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Loddiswell community page

Loddiswell is located within South Hams local authority area. Historically it formed part of Stanborough Hundred. It falls within Woodleigh Deanery for ecclesiastical purposes. The Deaneries are used to arrange the typescript Church Notes of B.F.Cresswell which are held in the Westcountry Studies Library. The population was 608 in 1801 650 in 1901 . Figures for other years are available on the local studies website. In 1641/2 145 adult males signed the Protestation returns.

A parish history file is held in Kingsbridge Library. You can look for other material on the community by using the place search on the main local studies database. Further historical information is also available on the Genuki website.

Maps: The image below is of the Loddiswell area on Donn's one inch to the mile survey of 1765.


On the County Series Ordnance Survey mapping the area is to be found on 1:2,500 sheet 132/6 Six inch (1:10560) sheet 132NW
The National Grid reference for the centre of the area is SX720485. On the post 1945 National Grid Ordnance Survey mapping the sheets are: 1:10,000 (six inch to a mile: sheet SX74NW, 1:25,000 mapping: sheet Outdoor Leisure 20, Landranger (1:50,000) mapping: sheet 202. Geological sheet 349 also covers the area.

Extract from Devon by W.G.Hoskins (1954), included by kind permission of the copyright holder:

LODDISWELL is a large, untidy, and plan less village. The church (St. Michael) is almost entirely a 14th century cruciform church, enlarged in the 15th by the usual extension of the S. transept into a full aisle, and by the addition of chancel aisles or chapels on both sides. The font is Norman. The N. transept seems to have been the Woolston chapel, as it contains many memorials to the Wises of Woolston, and to earlier owners, the Furlongs.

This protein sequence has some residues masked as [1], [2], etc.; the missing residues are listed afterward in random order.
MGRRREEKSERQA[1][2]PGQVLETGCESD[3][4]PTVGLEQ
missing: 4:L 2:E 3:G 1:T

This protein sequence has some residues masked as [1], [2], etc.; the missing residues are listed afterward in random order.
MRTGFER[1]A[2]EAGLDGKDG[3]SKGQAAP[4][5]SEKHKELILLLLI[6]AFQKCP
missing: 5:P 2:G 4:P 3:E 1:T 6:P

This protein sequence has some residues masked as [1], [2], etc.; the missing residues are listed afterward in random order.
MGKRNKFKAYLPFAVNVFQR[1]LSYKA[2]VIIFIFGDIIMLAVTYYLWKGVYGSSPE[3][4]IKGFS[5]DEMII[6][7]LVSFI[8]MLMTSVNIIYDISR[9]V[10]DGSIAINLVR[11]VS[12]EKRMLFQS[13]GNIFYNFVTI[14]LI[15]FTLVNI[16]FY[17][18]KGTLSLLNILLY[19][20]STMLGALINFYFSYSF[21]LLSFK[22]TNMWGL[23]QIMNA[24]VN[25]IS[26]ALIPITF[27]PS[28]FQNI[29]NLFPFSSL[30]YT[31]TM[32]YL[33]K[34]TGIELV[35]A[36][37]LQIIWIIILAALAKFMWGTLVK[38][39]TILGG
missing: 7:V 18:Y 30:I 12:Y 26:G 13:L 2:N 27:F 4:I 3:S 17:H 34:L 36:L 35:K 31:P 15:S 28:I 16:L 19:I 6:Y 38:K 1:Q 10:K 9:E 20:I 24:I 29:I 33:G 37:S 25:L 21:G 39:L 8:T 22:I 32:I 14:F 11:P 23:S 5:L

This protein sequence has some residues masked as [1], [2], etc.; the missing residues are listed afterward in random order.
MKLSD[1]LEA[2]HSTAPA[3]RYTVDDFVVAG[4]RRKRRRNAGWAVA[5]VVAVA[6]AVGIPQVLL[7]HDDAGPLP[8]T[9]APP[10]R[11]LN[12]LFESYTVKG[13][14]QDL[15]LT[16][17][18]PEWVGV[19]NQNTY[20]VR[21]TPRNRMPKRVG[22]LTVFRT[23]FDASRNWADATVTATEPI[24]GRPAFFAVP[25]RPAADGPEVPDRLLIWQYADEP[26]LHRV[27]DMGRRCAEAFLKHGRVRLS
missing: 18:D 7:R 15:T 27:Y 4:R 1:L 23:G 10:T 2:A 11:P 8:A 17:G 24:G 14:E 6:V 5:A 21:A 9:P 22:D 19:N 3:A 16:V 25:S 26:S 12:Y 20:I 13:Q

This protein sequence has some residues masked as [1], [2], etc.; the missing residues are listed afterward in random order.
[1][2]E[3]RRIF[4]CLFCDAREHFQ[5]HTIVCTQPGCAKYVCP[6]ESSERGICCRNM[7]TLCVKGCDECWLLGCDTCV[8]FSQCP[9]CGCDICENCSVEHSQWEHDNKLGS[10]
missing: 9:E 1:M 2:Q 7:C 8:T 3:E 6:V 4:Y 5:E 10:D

Woolston is a 17th century mansion, with the remains of a more ancient house near by. Hatch is a good example of an Elizabethan or early Jacobean farmstead. Hazelwood House was built in 1830 by Richard Peek, Esq.., after retiring from business as a merchant in London.

Loddiswell Rings, or Blackdown Camp, commanding wide views of the South Hams, consists of a mount, with an inner bailey or courtyard of one acre, and an outer bailer of ten acres. It lies just E. of the great ridgeway from the Moor down to the sea, and seems to be a 12th century castle site, of which there is no documentary record.

Creator: Devon Library and Information Services
Title: Loddiswell community page
Imprint: Exeter : Devon Library and Information Services
Date: 2004
Format: Web page : HTML
Series: Devon community web pages ; GAZLOD
Ref. no.: WEB GAZLOD
Coverage: Devon . Loddiswell . History . Web pages

Last Updated: 22/02/2005

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